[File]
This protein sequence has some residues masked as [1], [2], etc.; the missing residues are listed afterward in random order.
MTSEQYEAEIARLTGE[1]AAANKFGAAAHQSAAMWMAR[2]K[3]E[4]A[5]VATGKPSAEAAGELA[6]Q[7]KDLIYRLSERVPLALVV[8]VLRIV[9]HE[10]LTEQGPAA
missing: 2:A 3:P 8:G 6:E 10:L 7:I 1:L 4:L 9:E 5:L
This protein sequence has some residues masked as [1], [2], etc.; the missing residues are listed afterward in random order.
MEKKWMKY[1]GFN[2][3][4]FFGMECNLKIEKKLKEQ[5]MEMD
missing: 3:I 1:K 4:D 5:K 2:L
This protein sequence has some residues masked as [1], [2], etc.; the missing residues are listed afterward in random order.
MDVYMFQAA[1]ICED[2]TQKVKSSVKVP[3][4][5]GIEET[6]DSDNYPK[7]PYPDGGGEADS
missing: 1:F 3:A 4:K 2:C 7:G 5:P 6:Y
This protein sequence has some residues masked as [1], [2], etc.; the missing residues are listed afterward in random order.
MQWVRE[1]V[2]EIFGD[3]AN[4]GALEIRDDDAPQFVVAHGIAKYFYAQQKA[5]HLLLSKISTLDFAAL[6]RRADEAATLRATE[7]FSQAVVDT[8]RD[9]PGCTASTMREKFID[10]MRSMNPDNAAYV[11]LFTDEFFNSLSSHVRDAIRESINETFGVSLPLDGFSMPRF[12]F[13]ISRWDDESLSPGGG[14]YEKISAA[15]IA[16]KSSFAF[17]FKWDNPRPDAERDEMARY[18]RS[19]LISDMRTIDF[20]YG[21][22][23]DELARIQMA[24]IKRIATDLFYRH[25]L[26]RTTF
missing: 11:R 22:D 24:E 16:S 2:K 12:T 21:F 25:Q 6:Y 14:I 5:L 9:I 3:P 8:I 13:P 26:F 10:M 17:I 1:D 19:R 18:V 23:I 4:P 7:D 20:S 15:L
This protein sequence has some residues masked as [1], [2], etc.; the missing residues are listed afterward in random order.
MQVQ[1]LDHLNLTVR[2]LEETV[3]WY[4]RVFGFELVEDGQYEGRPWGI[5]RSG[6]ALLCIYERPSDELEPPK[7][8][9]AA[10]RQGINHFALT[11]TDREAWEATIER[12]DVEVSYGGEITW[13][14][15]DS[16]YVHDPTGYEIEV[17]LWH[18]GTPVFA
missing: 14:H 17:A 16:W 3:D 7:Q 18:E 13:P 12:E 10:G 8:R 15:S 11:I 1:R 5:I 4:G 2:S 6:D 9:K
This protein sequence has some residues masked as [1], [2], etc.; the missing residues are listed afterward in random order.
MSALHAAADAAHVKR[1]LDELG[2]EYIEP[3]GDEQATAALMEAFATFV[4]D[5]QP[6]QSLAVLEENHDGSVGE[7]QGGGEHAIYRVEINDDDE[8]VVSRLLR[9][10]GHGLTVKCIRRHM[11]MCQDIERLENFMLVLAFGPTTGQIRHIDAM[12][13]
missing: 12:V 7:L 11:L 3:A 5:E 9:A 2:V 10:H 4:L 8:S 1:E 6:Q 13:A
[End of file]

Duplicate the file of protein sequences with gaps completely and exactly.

This protein sequence has some residues masked as [1], [2], etc.; the missing residues are listed afterward in random order.
MTSEQYEAEIARLTGE[1]AAANKFGAAAHQSAAMWMAR[2]K[3]E[4]A[5]VATGKPSAEAAGELA[6]Q[7]KDLIYRLSERVPLALVV[8]VLRIV[9]HE[10]LTEQGPAA
missing: 2:A 3:P 8:G 6:E 10:L 7:I 1:L 4:L 9:E 5:L
This protein sequence has some residues masked as [1], [2], etc.; the missing residues are listed afterward in random order.
MEKKWMKY[1]GFN[2][3][4]FFGMECNLKIEKKLKEQ[5]MEMD
missing: 3:I 1:K 4:D 5:K 2:L
This protein sequence has some residues masked as [1], [2], etc.; the missing residues are listed afterward in random order.
MDVYMFQAA[1]ICED[2]TQKVKSSVKVP[3][4][5]GIEET[6]DSDNYPK[7]PYPDGGGEADS
missing: 1:F 3:A 4:K 2:C 7:G 5:P 6:Y
This protein sequence has some residues masked as [1], [2], etc.; the missing residues are listed afterward in random order.
MQWVRE[1]V[2]EIFGD[3]AN[4]GALEIRDDDAPQFVVAHGIAKYFYAQQKA[5]HLLLSKISTLDFAAL[6]RRADEAATLRATE[7]FSQAVVDT[8]RD[9]PGCTASTMREKFID[10]MRSMNPDNAAYV[11]LFTDEFFNSLSSHVRDAIRESINETFGVSLPLDGFSMPRF[12]F[13]ISRWDDESLSPGGG[14]YEKISAA[15]IA[16]KSSFAF[17]FKWDNPRPDAERDEMARY[18]RS[19]LISDMRTIDF[20]YG[21][22][23]DELARIQMA[24]IKRIATDLFYRH[25]L[26]RTTF
missing: 11:R 22:D 24:E 16:S 2:K 12:T 21:F 25:Q 6:Y 14:I 5:L 9:I 3:P 8:I 13:P 26:F 10:M 17:I 1:D 19:R 18:V 23:I 4:P 7:D 20:S 15:L
This protein sequence has some residues masked as [1], [2], etc.; the missing residues are listed afterward in random order.
MQVQ[1]LDHLNLTVR[2]LEETV[3]WY[4]RVFGFELVEDGQYEGRPWGI[5]RSG[6]ALLCIYERPSDELEPPK[7][8][9]AA[10]RQGINHFALT[11]TDREAWEATIER[12]DVEVSYGGEITW[13][14][15]DS[16]YVHDPTGYEIEV[17]LWH[18]GTPVFA
missing: 14:H 17:A 16:W 3:D 7:Q 18:E 13:P 12:E 10:G 8:R 15:S 11:I 1:R 5:I 4:G 2:S 6:D 9:K
This protein sequence has some residues masked as [1], [2], etc.; the missing residues are listed afterward in random order.
MSALHAAADAAHVKR[1]LDELG[2]EYIEP[3]GDEQATAALMEAFATFV[4]D[5]QP[6]QSLAVLEENHDGSVGE[7]QGGGEHAIYRVEINDDDE[8]VVSRLLR[9][10]GHGLTVKCIRRHM[11]MCQDIERLENFMLVLAFGPTTGQIRHIDAM[12][13]
missing: 12:V 7:L 11:L 3:A 5:E 9:A 2:V 10:H 4:L 8:S 1:E 6:Q 13:A